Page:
The Brewers are coasting to a division title, leading the NL Central by nine and a half games after taking the first two games of this week’s series with the Reds. That’s the largest divisional lead of any team in MLB. While the pitching staff deservedly gets plenty of credit as the biggest driver of Milwaukee’s success, the offense has been solid enough to hold up its end of the bargain. Avisaíl García has somewhat quietly been among the Brewers’ top performers, which looks as if it’ll set up an interesting offseason decision for teams.
García signed with Milwaukee on a two-year, $20MM guarantee over the 2019-20 offseason. The pact contained a $12MM club option ($2MM buyout) covering the 2022 campaign. That provision vests into a mutual option, however, were García to tally 1050 plate appearances over his first two seasons in Milwaukee.
Thresholds for vesting options were prorated during last year’s shortened season, with each plate appearance in 2020 counting as 2.7 plate appearances for option purposes. García’s 207 trips to the plate last year comes out to 558 plate appearances over a full season, meaning he needs to reach 492 plate appearances this season to trigger the vesting option. García’s already at 433 plate appearances, so he’ll need just 59 more over Milwaukee’s final 35 games of 2021 to reach that mark. Barring injury, he should have no problem getting there.
That would give García a lot more control over his future this winter. The 30-year-old could decline his end of the mutual option, collect the $2MM buyout, and look to top the $10MM in remaining guaranteed money on the open market. Given how well he’s played this season, he shouldn’t have trouble doing that, although precisely what kind of contract he could land is an interesting question.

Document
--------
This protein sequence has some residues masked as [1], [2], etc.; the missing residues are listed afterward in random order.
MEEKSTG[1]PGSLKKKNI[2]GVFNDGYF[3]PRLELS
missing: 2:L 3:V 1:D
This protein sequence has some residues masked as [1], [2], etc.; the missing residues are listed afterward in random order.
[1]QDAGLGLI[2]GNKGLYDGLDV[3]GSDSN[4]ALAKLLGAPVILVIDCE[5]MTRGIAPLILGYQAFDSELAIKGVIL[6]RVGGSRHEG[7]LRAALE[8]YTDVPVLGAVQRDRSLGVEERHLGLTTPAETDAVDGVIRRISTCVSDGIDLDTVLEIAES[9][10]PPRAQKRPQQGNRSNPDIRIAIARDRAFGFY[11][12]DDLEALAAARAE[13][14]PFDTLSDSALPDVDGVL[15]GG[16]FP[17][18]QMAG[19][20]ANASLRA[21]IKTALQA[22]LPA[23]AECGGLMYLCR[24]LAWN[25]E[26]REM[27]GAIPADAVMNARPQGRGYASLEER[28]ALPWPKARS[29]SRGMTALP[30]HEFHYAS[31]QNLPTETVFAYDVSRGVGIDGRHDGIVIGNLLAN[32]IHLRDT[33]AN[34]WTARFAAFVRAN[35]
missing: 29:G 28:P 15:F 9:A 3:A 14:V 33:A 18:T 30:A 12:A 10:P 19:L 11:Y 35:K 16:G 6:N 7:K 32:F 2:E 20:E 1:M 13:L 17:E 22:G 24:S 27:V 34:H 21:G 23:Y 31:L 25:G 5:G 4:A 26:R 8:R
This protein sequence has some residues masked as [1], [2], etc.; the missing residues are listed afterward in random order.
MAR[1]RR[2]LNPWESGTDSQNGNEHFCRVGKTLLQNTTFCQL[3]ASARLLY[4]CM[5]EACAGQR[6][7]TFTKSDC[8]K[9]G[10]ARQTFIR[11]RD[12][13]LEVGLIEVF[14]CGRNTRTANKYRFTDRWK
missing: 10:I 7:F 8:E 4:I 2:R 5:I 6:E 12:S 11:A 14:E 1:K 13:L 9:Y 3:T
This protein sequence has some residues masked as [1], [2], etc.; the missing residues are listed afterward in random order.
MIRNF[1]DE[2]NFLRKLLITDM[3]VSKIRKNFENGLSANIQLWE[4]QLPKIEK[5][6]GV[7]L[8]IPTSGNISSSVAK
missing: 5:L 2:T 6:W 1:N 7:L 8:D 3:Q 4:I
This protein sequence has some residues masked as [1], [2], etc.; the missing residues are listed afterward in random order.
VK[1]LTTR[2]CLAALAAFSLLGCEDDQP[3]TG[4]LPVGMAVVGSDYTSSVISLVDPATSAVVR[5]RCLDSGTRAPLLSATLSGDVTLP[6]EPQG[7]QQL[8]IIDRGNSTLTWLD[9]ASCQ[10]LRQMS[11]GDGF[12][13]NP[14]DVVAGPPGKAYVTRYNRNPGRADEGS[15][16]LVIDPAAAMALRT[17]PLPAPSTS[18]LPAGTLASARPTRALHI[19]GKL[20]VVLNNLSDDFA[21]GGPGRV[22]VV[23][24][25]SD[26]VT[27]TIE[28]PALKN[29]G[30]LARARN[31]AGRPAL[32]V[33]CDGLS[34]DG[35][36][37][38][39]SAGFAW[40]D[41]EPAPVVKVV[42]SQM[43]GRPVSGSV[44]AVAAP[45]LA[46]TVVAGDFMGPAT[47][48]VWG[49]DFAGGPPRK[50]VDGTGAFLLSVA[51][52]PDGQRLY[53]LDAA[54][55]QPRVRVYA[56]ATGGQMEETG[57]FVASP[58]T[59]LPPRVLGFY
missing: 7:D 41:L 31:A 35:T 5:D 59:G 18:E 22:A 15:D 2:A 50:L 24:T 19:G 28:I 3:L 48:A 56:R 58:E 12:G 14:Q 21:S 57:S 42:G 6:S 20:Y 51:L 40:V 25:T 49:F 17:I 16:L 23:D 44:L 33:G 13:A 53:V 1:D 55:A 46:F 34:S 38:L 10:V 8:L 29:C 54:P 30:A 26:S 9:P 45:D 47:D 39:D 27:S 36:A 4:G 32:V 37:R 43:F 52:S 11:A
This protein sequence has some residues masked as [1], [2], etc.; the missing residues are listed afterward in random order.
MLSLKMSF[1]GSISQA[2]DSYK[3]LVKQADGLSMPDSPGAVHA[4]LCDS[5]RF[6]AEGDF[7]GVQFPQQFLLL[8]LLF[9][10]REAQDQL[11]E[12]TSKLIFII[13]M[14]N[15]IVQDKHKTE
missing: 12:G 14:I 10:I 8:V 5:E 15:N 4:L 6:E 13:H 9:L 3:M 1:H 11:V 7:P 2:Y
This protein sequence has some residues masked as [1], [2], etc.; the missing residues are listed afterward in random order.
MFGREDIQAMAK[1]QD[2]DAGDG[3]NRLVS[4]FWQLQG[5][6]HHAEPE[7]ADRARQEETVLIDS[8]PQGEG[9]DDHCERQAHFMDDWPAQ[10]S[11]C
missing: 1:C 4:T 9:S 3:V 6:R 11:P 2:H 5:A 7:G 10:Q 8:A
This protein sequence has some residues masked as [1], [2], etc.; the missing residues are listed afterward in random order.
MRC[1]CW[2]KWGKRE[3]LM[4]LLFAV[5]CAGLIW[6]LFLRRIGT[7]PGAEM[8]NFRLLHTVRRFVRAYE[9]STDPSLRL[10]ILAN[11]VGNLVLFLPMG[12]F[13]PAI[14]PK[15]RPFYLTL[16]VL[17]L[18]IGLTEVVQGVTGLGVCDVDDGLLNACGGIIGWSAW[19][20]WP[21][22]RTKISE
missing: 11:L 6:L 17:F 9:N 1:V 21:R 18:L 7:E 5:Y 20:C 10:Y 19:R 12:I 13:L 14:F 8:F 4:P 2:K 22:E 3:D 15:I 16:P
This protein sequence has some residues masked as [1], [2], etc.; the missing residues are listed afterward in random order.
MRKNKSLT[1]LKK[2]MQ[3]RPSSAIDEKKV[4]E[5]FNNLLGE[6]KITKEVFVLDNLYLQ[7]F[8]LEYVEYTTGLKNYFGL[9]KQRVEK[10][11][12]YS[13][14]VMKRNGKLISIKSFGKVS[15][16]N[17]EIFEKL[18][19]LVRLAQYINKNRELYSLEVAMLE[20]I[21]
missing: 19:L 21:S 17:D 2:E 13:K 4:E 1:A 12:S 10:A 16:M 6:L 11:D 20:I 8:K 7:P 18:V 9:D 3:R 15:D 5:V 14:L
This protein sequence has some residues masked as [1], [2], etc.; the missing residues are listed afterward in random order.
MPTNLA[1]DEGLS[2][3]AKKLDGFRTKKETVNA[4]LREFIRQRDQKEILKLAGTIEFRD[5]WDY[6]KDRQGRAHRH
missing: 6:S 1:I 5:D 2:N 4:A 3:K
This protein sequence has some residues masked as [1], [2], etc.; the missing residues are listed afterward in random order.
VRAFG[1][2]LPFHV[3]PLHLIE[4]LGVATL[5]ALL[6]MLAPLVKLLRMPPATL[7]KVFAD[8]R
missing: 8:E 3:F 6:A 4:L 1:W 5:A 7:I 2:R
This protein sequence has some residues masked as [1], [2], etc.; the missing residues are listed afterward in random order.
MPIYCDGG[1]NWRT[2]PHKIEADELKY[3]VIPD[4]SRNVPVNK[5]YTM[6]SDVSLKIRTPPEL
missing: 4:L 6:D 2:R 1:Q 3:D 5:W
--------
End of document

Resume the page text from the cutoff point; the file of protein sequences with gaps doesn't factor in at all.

García is hitting .275/.346/.506 with 24 home runs this year, translating to a 125 wRC+ that suggests he’s been 25 percentage points better than the league average hitter. That’s the second-best mark of his career, topped only by his .330/.380/.506 showing (138 wRC+) with the 2017 White Sox. That season in Chicago never looked replicable, as García benefitted from a .392 batting average on balls in play that easily led all qualified hitters. This year, García’s sporting a .304 BABIP that’s not much higher than the league average and is well below his career mark.
This time around, García’s getting to his production with career-best power. He’s already exceeded his previous personal best in home runs (20 in 2019), and his .231 isolated power (slugging minus batting average) is also a career high. García’s 21.9% strikeout rate is his second-lowest ever, nearly five percentage points below the 26.5% mark he posted in 2017. So while García has posted this level of bottom-line production before, he’s never gotten there in quite this way.
That said, there are still reasons for teams to be reluctant to buy in completely. While his strikeouts are down a bit relative to recent seasons, his actual level of swing-and-miss is not. García’s 17.1% swinging strike rate this season is a near-match for his 17.2% career mark, and it’s the fifth-highest figure in the league among the 198 players with 300+ plate appearances. That reflects one of the sport’s most aggressive approaches. García has swung at 57% of pitches he’s seen, the fourth-highest rate among that group; his 40.2% swing rate on pitches outside the strike zone is eleventh.